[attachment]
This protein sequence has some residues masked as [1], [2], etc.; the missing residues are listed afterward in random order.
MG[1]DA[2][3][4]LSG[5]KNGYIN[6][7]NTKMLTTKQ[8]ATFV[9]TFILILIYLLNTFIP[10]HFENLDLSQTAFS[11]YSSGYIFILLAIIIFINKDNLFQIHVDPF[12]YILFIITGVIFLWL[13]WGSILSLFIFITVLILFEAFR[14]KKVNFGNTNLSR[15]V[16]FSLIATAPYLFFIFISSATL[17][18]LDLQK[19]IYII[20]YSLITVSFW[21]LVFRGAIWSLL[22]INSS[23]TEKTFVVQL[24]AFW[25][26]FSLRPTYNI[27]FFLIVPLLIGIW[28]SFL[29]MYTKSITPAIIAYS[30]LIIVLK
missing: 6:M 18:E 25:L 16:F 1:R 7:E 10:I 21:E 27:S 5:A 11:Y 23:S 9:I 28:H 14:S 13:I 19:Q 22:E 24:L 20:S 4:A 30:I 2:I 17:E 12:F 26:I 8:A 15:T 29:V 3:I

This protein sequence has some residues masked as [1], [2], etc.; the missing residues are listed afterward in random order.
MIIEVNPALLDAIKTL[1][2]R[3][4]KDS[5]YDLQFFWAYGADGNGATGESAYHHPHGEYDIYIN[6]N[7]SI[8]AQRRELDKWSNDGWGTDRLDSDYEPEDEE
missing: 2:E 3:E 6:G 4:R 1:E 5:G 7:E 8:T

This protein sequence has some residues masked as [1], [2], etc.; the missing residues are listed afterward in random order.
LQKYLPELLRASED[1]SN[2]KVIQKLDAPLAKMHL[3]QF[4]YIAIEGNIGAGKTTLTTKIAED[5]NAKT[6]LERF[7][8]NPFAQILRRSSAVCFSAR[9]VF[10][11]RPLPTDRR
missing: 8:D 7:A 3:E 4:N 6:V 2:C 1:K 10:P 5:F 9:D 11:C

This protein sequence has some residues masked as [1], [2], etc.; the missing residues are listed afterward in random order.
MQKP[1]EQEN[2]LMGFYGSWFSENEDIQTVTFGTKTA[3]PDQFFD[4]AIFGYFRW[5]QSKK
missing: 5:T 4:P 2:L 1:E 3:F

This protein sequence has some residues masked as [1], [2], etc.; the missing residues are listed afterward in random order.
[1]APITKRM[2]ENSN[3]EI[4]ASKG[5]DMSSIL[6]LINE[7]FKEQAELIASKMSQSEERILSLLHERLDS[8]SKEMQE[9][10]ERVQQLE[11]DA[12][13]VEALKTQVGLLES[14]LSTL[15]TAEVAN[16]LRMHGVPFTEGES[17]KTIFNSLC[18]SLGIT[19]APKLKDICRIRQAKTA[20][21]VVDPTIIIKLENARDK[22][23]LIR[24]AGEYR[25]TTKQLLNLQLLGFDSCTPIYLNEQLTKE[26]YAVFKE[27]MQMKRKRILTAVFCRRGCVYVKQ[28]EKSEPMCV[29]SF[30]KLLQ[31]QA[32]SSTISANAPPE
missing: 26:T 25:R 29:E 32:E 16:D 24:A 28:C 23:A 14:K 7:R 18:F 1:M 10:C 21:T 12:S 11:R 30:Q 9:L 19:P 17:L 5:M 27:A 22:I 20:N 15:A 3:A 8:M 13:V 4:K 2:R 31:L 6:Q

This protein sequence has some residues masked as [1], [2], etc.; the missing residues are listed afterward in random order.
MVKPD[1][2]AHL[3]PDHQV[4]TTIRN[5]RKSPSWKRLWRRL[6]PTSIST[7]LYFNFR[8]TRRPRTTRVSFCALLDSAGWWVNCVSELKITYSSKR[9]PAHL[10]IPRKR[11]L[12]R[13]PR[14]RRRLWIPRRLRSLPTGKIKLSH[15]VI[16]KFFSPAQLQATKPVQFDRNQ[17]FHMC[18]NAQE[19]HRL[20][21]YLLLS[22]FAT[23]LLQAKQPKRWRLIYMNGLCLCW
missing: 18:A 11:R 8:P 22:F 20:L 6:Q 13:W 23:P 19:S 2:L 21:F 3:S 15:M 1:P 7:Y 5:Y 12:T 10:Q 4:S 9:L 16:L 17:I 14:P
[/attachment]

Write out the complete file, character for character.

This protein sequence has some residues masked as [1], [2], etc.; the missing residues are listed afterward in random order.
MG[1]DA[2][3][4]LSG[5]KNGYIN[6][7]NTKMLTTKQ[8]ATFV[9]TFILILIYLLNTFIP[10]HFENLDLSQTAFS[11]YSSGYIFILLAIIIFINKDNLFQIHVDPF[12]YILFIITGVIFLWL[13]WGSILSLFIFITVLILFEAFR[14]KKVNFGNTNLSR[15]V[16]FSLIATAPYLFFIFISSATL[17][18]LDLQK[19]IYII[20]YSLITVSFW[21]LVFRGAIWSLL[22]INSS[23]TEKTFVVQL[24]AFW[25][26]FSLRPTYNI[27]FFLIVPLLIGIW[28]SFL[29]MYTKSITPAIIAYS[30]LIIVLK
missing: 6:M 18:E 25:L 16:F 1:R 7:E 10:I 21:E 27:S 5:A 11:Y 23:S 9:I 28:H 14:S 13:I 19:Q 22:E 24:L 20:S 4:A 30:I 2:I 17:E 12:F 26:I 8:A 15:T 29:V 3:I

This protein sequence has some residues masked as [1], [2], etc.; the missing residues are listed afterward in random order.
MIIEVNPALLDAIKTL[1][2]R[3][4]KDS[5]YDLQFFWAYGADGNGATGESAYHHPHGEYDIYIN[6]N[7]SI[8]AQRRELDKWSNDGWGTDRLDSDYEPEDEE
missing: 2:E 3:E 6:G 4:R 1:E 5:G 7:E 8:T

This protein sequence has some residues masked as [1], [2], etc.; the missing residues are listed afterward in random order.
LQKYLPELLRASED[1]SN[2]KVIQKLDAPLAKMHL[3]QF[4]YIAIEGNIGAGKTTLTTKIAED[5]NAKT[6]LERF[7][8]NPFAQILRRSSAVCFSAR[9]VF[10][11]RPLPTDRR
missing: 8:D 7:A 3:E 4:N 6:V 2:C 1:K 10:P 5:F 9:D 11:C

This protein sequence has some residues masked as [1], [2], etc.; the missing residues are listed afterward in random order.
MQKP[1]EQEN[2]LMGFYGSWFSENEDIQTVTFGTKTA[3]PDQFFD[4]AIFGYFRW[5]QSKK
missing: 5:T 4:P 2:L 1:E 3:F

This protein sequence has some residues masked as [1], [2], etc.; the missing residues are listed afterward in random order.
[1]APITKRM[2]ENSN[3]EI[4]ASKG[5]DMSSIL[6]LINE[7]FKEQAELIASKMSQSEERILSLLHERLDS[8]SKEMQE[9][10]ERVQQLE[11]DA[12][13]VEALKTQVGLLES[14]LSTL[15]TAEVAN[16]LRMHGVPFTEGES[17]KTIFNSLC[18]SLGIT[19]APKLKDICRIRQAKTA[20][21]VVDPTIIIKLENARDK[22][23]LIR[24]AGEYR[25]TTKQLLNLQLLGFDSCTPIYLNEQLTKE[26]YAVFKE[27]MQMKRKRILTAVFCRRGCVYVKQ[28]EKSEPMCV[29]SF[30]KLLQ[31]QA[32]SSTISANAPPE
missing: 26:T 25:R 29:E 32:E 16:D 24:A 28:C 23:A 14:K 7:R 18:F 1:M 10:C 21:T 12:S 11:R 30:Q 9:L 19:P 17:L 5:M 27:A 22:I 20:N 15:A 3:A 8:M 13:V 4:K 2:R 31:L 6:Q

This protein sequence has some residues masked as [1], [2], etc.; the missing residues are listed afterward in random order.
MVKPD[1][2]AHL[3]PDHQV[4]TTIRN[5]RKSPSWKRLWRRL[6]PTSIST[7]LYFNFR[8]TRRPRTTRVSFCALLDSAGWWVNCVSELKITYSSKR[9]PAHL[10]IPRKR[11]L[12]R[13]PR[14]RRRLWIPRRLRSLPTGKIKLSH[15]VI[16]KFFSPAQLQATKPVQFDRNQ[17]FHMC[18]NAQE[19]HRL[20][21]YLLLS[22]FAT[23]LLQAKQPKRWRLIYMNGLCLCW
missing: 18:A 11:R 8:P 22:F 20:L 6:Q 13:W 23:P 19:S 2:L 21:F 3:S 15:M 1:P 7:Y 5:Y 12:T 10:Q 4:S 9:L 16:L 17:I 14:P